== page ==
HIGH 59 LOW 41
5- Medical; 6- Slowpoke; 7Letterman rival; 8- Chow down; 9- Quilting; 10- Visionaries; 11- Greek portico; 12- Collar fastener; 13- Freelancer's encl.; 18- Italian sausage; 19- Mission control gp.; 23- Breathes fast and hard; 24- Pool stroke; 25- Change; 26- Nostrils; 27- Oil-rich Islamic theocracy neighboring Iraq; 28Wood strips; 29- Category; 30- In itself; 31- Yellow-fever mosquito; 33- ___ Amore; 34- Farm females; 36- Gambler; 37- Girl in a Beach Boys song; 42- ___'acte (intermission); 43- Shaped like the Big Top; 44- Praying figure; 45- Parsonage; 46- First man; 47- Musical Horne; 48- Narrative poetry; 49- Kind of ticket; 50- Et ____ (and other men); 51- Aromatic herb; 52- Israeli guns; 53Stiff bristle; 55- Hosp. procedure;
HIGH 55 LOW 39
HIGH 60 LOW 52
MONDAY HIGH 70 LOW 57
TUESDAY HIGH 72 LOW 62
HIGH 57 LOW 38
HIGH 74 LOW 38
Email feedback to email@example.com
Difficulty HARD Fill in the grid so that every row, every column and every 3x3 grid contains the digits 1 through 9.
3 6 8 1 9 4 7 6 8 5
Sudoku, Kakuro & Futoshiki Puzzles
Sudoku 9x9 - Hard (134861968)
LAST WEEK’S SOLUTION
5 3 1 7 2 9 1 2 4 8
9 2 7
CONSPIRACY from pg. 1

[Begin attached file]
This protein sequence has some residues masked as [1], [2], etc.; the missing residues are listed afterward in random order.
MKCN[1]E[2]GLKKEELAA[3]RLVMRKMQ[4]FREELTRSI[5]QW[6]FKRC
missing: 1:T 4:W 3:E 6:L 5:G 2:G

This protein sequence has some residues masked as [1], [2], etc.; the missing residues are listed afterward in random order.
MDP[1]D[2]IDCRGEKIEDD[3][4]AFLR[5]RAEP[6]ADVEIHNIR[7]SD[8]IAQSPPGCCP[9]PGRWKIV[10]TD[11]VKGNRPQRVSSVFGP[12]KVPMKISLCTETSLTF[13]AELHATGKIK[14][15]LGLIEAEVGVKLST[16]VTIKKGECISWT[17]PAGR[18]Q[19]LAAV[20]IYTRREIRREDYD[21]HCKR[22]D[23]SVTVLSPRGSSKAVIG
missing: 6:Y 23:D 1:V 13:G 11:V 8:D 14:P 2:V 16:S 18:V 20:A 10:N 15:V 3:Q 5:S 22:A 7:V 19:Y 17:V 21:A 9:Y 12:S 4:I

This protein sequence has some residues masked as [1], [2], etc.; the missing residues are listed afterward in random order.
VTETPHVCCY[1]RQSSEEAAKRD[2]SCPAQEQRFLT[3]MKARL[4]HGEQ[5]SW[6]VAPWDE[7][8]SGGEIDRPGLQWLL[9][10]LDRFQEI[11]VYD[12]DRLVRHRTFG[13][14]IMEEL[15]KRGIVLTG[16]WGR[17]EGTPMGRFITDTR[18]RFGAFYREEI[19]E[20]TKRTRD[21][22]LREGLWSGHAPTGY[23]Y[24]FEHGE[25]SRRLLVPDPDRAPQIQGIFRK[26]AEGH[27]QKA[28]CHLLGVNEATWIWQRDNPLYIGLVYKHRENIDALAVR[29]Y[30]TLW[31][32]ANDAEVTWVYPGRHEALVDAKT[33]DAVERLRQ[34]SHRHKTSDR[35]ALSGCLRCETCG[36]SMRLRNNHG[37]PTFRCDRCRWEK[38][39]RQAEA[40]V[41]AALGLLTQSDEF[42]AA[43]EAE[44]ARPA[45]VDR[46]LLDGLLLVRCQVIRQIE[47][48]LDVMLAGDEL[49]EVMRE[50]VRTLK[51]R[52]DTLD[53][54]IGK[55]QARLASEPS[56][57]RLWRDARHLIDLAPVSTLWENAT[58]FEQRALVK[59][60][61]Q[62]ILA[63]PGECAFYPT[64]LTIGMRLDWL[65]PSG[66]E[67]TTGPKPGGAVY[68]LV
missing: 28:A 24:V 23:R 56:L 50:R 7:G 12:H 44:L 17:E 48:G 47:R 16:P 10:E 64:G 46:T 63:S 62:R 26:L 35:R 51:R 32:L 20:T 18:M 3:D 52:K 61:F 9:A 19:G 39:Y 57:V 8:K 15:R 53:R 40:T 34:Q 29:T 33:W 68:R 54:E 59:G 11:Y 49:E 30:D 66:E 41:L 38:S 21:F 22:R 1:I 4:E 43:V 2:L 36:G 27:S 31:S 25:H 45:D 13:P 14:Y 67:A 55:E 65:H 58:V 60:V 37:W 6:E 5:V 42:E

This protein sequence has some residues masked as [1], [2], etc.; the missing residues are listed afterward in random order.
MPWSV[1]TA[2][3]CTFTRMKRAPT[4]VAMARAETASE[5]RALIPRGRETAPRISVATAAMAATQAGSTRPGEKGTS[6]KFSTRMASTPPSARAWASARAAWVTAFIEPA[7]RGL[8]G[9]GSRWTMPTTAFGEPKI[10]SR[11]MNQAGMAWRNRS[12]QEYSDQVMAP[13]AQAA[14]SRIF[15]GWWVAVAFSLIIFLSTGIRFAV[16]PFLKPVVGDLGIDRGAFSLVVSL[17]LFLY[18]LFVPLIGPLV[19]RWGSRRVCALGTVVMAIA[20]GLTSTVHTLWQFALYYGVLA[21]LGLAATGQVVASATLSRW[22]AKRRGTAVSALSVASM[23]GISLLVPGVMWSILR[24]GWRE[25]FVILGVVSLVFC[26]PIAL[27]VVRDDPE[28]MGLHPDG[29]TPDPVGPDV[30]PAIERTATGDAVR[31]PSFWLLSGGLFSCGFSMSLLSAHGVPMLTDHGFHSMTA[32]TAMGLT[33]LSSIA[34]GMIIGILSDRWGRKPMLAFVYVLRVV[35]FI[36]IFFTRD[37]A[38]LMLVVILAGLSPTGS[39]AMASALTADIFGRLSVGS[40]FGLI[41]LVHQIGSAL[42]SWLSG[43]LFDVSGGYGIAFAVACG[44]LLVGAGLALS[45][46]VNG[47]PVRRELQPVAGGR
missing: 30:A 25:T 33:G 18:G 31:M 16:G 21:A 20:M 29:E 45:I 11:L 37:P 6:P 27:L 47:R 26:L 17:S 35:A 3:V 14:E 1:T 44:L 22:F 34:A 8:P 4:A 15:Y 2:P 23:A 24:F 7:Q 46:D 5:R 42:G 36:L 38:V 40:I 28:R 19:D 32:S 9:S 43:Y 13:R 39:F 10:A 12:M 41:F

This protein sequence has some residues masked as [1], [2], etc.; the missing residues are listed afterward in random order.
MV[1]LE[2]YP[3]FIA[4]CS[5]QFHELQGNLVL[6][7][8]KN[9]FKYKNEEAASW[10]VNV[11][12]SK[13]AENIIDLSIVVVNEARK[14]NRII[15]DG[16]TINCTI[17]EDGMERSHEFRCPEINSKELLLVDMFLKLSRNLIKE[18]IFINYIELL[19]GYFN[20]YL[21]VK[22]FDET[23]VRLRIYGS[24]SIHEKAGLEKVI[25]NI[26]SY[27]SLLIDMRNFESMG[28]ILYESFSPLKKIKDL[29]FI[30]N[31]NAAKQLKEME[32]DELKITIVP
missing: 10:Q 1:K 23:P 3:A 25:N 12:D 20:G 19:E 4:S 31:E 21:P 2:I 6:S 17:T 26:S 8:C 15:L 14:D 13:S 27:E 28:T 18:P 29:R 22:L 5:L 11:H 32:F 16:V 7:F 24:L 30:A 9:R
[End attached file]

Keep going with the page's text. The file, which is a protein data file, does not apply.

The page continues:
guys who actually carried it out and for some people that just wasn’t big enough,” he said. “They want or need explanations on a bigger, grander scale.” Elton Taylor, a senior history major, said he also does not agree with the Sandy Hook conspiracy. “I watched the video on it and the creator made some interesting points, but I do not believe that the government would stage a fake massacre in order to push its own agenda on gun control,” he said. Taylor, like McKevitt, said he does not believe in the validity of conspiracy theories. “I know they exist, but I refuse to believe that there are government agencies or secret purposes for tragic events,” he said. “It seems farfetched to me.” Caitlin Snell, a sophomore chemical engineering major, said she thinks differently. She said she believes in theories on occasion, depending on the event and the evidence behind it. “I think conspiracies can do a lot of damage or a lot of good,” she said. “It is important for people to think for themselves and to research major events instead of simply believing everything they hear.” Conspiracy theories are good motivation for people to question the things they are told, Snell added. McKevitt said he does not think the public knows everything that happened with the Sandy Hook shooting, but just because there is mystery does not mean there is a conspiracy theory. “The mystery is where the conspiracy theories are created,” he said. “In situations where there is darkness, such theories are grown.” Some people do not trust the government